Rock’n’Roll Finally on the Map in China; Only Took 35 Years

Rock’n’Roll Finally on the Map in China; Only Took 35 Years

Rock’n’roll has traditionally always been held in low esteem in China, considered a cult for minorities. Now, however, it’s seeing the big time in the form of a new TV show, “The Big Band”, following in the footsteps of the rap and hip-hop TV shows of before. That the genre is late to the party illustrates its poor market in the spiritual and cultural life of young, contemporary Chinese.

Music TV shows such as“Rap in China”havemade western-pop culturewidely accepted by the Chinese public, and not just among young people. However, it has taken more than 2 years for people to realise that no media has bothered to promote rock’n’roll culture. As media and the internet prospered, amid the fierce competition of consumerism, the environment for rock’n’roll at the end of the 20th century completely disappeared, replaced by insipid pop music. But now, it is the time for change.

When rock music in China developed in the 1980s, along with the country’s reform and opening up, its wild personality and spirit were toned down or completely left out, until now. Then considered passionate, angry, restless and strongly subversive, it is generally believed that it was Cui Jian in 1986 who spoke for the first generation of Chinese rockers, with the song, “Nothing”, that became a milestone of Chinese rock. 

Later in the 1980s, Chinese rock bands sprang up, such as Tang Dynasty, Panther, Zero Point, Cobra and The Face. As the first generation of rock bands in China, they inherited the individuality and spirit of rock music of such in the West in the 1970s and 1980s, expressing their feelings, moods and confusion, dissatisfaction and resistance to real life through their music. The 1990s was to become the golden age of rock, before all but vanishing from the public consciousness.

Now, The Big Band this year brings such big names back on stage, in the process becoming a big hit online. That The Face is participating in The Big Band is an indicator of the show’s significance among audience and artists alike.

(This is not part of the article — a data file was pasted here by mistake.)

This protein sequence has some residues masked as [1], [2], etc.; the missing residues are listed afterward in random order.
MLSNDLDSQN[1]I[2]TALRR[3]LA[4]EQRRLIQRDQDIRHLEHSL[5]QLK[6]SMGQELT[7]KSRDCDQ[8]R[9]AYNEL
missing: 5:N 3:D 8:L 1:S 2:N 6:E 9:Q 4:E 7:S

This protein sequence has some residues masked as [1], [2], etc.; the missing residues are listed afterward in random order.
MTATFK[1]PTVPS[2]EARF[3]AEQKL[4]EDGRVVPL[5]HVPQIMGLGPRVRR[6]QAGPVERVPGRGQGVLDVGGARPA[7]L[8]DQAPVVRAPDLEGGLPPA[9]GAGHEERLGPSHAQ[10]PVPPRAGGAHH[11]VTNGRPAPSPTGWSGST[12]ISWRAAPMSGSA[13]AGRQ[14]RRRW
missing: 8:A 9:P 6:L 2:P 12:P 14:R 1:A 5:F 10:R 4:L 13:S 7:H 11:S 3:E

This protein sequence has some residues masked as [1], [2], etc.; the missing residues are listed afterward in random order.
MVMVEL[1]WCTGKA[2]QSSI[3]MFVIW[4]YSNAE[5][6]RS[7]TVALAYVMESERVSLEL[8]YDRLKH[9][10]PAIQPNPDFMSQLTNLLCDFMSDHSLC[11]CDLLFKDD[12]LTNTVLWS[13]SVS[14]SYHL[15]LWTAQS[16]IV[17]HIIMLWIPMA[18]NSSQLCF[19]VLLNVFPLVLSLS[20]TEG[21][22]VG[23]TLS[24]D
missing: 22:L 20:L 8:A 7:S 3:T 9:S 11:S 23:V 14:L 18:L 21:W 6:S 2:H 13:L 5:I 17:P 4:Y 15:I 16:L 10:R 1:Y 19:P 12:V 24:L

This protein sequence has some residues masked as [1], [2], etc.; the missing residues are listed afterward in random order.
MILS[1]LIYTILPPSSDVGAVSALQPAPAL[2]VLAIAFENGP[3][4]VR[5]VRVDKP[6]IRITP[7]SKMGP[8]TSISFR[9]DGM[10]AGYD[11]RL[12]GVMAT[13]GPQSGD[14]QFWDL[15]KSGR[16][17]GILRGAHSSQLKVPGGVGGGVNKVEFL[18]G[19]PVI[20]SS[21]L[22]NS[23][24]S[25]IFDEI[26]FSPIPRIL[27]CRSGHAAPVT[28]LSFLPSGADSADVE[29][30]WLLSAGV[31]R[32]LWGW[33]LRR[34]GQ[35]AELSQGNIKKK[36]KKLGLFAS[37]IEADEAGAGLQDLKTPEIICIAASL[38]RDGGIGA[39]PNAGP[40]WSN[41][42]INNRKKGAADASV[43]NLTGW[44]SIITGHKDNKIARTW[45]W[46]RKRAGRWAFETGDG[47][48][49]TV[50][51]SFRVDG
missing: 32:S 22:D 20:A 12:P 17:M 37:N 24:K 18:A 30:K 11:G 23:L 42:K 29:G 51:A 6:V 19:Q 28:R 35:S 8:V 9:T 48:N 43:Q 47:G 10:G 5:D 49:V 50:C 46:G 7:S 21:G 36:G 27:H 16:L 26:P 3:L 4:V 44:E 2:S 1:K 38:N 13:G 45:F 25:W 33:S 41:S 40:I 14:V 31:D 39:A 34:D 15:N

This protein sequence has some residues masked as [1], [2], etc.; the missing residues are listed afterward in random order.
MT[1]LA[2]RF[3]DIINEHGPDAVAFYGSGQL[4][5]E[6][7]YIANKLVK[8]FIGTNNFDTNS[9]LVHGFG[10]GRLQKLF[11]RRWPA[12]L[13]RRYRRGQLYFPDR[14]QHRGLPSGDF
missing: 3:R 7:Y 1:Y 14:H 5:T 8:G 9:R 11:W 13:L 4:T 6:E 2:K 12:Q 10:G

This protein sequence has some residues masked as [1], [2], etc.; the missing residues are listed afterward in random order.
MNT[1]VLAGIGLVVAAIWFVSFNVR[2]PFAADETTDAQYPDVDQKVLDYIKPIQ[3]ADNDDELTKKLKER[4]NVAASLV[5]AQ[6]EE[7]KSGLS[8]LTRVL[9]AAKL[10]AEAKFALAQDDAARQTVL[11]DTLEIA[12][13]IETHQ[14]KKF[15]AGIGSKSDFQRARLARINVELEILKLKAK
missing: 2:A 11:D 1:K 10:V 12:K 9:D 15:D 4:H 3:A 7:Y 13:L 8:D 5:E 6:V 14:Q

In contrast, much of the fear, anxiety and perplexity demonstrated by these godfathers is absent in the newcomers appearing on The Big Band. Instead, they sing of their individual and personal perspectives. Penicillin, a young Brit pop-style band, is reckoned as one with the most potential among the younger groups. It would be hard for those 1980s rockers to imagine having a year of overseas educational experience. Yet, Penicillin’s lead singer did just that, writing an award-winning song in the process; “A Rainy Night in Manchester”.

Gao Xiaosong, a Chinese critic, has said that the golden age of rock’n’roll has passed. True, but the new platinum era of rock is in the here and now, through shows such as The Big Band, perhaps this time to stay.

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Kristen Wang
A Nanjing local, Kristen studied Media and Public relations in Newcastle University (UK), has researched social media and online publishing and previously worked for different new media platforms. She is passionate about discovering new stories and helping expats involved in this city. 南京人Kristen毕业于纽卡斯尔大学,媒体与公共关系硕士学位。她的研究专注于社交媒体和网络发行,在不同的新媒体平台工作。她喜欢发现新鲜事,也希望帮助在南京的外国人融入这里的生活。